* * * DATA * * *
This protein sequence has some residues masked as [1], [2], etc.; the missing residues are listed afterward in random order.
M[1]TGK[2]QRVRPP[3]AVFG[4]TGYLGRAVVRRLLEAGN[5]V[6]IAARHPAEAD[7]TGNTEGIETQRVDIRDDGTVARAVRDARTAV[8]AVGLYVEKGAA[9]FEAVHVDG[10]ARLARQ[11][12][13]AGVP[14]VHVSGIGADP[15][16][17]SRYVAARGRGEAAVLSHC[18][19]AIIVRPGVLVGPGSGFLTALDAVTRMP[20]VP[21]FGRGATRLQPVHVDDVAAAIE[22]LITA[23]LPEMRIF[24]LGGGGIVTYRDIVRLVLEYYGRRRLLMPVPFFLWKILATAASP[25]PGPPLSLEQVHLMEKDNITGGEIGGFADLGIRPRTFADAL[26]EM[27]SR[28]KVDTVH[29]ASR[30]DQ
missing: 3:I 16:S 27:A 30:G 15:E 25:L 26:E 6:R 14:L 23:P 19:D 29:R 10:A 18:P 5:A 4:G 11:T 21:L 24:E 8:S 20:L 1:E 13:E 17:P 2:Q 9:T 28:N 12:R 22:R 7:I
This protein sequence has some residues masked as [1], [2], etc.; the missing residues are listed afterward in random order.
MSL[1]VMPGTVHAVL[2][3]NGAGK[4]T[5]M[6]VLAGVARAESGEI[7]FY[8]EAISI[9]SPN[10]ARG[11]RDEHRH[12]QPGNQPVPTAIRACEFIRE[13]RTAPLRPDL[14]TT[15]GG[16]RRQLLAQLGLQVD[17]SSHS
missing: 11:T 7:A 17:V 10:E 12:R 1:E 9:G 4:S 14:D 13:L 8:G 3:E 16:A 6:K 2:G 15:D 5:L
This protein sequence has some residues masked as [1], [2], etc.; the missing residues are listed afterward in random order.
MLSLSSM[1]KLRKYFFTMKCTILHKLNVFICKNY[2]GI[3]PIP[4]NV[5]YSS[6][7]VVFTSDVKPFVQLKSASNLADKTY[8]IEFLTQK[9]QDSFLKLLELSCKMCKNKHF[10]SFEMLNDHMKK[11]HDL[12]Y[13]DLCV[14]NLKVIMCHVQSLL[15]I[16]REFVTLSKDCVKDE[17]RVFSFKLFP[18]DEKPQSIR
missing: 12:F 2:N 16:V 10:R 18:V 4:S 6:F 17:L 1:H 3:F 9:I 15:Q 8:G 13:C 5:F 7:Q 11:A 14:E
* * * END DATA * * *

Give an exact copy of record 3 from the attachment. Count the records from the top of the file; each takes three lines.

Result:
This protein sequence has some residues masked as [1], [2], etc.; the missing residues are listed afterward in random order.
MLSLSSM[1]KLRKYFFTMKCTILHKLNVFICKNY[2]GI[3]PIP[4]NV[5]YSS[6][7]VVFTSDVKPFVQLKSASNLADKTY[8]IEFLTQK[9]QDSFLKLLELSCKMCKNKHF[10]SFEMLNDHMKK[11]HDL[12]Y[13]DLCV[14]NLKVIMCHVQSLL[15]I[16]REFVTLSKDCVKDE[17]RVFSFKLFP[18]DEKPQSIR
missing: 12:F 2:N 16:V 10:R 18:V 4:S 6:F 17:L 1:H 3:F 9:I 15:Q 8:G 13:C 5:F 7:Q 11:A 14:E